Do you remember the first time you went to church and you saw the words of the song you were singing on the screen behind the pulpit? Churches began using overhead projectors to help worshippers engage in the service. It was new technology. It was useful and in many cases controversial. Yep, controversial.
Of course, if you are under the age of 40, this is laughable. For you, there was never a time when the words weren’t on a screen. Now, the lighting, projection methods, multimedia presentations all help make the musical portion of a church service more interactive and dynamic. New methods for a new time.
Churches are also trying to be trendy and modern in an effort to reach the unchurched. They seem like they want to fly under the radar, be seeker-sensitive, not wanting to offend. The Cross is disappearing from churches. The invitation to accept the gift of salvation through Jesus Christ is being made less and less. Although the message hasn’t changed, the delivery has. The Church is trying to fit in with the world.
And it’s not just the church; it’s me, too. Everyone wants to fit in and it’s a constant battle to not get drawn into the culture’s way of doing things.
I’m reading two books simultaneously (do you do that too?) and somehow they are talking about the same thing. I didn’t plan it that way, but I don’t think it’s an accident either. One is entitled “Unfashionable” by Tullian Tchividjian and the other is “The Good and Beautiful Community” by James Bryan Smith.
Here’s what Tchividjian says:
“We need to remember that God has established his church as an alternative society, not to compete with or copy this world, but to offer a refreshing alternative to it.”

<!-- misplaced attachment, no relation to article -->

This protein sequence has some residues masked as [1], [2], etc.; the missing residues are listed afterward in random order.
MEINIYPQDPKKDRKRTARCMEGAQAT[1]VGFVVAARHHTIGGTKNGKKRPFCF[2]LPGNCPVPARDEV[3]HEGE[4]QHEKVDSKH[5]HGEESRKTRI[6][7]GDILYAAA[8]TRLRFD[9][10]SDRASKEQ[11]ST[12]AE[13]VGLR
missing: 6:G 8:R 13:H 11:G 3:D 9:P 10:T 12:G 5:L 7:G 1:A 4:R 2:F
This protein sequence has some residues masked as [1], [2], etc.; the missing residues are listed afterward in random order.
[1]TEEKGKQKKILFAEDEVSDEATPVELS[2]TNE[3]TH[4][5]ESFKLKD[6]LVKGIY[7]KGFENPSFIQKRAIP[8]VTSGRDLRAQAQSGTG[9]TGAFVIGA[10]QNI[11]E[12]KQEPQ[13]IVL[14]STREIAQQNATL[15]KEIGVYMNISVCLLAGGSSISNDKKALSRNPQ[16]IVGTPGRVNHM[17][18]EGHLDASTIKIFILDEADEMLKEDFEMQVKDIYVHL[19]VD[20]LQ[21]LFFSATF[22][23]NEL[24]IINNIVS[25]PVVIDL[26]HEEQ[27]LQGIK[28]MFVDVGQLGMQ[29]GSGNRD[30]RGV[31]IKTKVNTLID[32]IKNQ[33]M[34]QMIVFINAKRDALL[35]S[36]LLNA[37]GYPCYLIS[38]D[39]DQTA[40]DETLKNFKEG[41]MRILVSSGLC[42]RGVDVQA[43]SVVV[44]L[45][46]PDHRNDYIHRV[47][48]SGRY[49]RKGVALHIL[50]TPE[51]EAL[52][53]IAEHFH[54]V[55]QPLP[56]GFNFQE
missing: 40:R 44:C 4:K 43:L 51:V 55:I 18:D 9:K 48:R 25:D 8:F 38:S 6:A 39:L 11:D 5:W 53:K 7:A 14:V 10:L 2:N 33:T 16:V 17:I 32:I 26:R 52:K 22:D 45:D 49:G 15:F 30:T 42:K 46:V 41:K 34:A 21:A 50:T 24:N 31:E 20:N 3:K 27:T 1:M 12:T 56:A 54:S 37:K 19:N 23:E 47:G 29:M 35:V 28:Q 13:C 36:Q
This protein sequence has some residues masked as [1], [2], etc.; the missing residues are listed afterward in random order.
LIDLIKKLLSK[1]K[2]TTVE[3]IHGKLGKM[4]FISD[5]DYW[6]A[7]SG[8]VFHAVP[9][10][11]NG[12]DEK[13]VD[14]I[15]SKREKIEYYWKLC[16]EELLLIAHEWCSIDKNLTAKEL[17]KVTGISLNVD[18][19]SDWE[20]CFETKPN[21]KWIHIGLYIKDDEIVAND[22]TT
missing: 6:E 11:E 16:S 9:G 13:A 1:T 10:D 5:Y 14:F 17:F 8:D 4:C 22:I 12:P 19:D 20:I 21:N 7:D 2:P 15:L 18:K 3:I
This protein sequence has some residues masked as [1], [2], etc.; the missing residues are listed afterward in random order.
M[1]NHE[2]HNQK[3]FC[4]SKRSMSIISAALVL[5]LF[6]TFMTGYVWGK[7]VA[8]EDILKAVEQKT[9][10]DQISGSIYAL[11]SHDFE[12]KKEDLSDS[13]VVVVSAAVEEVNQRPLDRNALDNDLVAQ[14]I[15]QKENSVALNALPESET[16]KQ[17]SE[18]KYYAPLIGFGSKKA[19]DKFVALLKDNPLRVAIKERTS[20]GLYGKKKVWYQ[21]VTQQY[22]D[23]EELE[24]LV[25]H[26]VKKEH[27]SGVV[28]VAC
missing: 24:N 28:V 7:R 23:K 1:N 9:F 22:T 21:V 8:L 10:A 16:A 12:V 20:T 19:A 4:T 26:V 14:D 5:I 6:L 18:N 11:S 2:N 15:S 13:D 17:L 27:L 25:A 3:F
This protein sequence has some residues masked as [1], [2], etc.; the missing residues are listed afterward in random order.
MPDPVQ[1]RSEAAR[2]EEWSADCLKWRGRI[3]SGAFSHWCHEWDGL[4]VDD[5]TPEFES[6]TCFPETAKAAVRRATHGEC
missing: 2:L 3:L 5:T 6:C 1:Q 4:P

And Smith says:
“The true narrative is this: Christians are not always different but they ought to be.”
As Christians… as the Church… we are called to be different, attractively peculiar, strangely appealing to the world around us. That’s what Jesus was. After all, who turns the other cheek, goes the extra mile, loves the unlovable, and touch the untouchable? Jesus and his followers… his Church, that’s who.
Tchividjian goes on to say:
“When we forget this (to be unique and different), we inadvertently communicate to our culture that we have nothing unique to offer, nothing deeply spiritual or profoundly transforming. Tragically, this leaves many in our world looking elsewhere for the difference they crave.”
Jesus says, “And I, if and when I am lifted up from the earth on the cross, will draw and attract all men Gentiles as well as Jews to Myself.”(John 12:32, AMP)
Relevant? Hip? There’s really no need. The Savior and his Good News are always relevant and hip because they give hope. The method may change but the Message never does.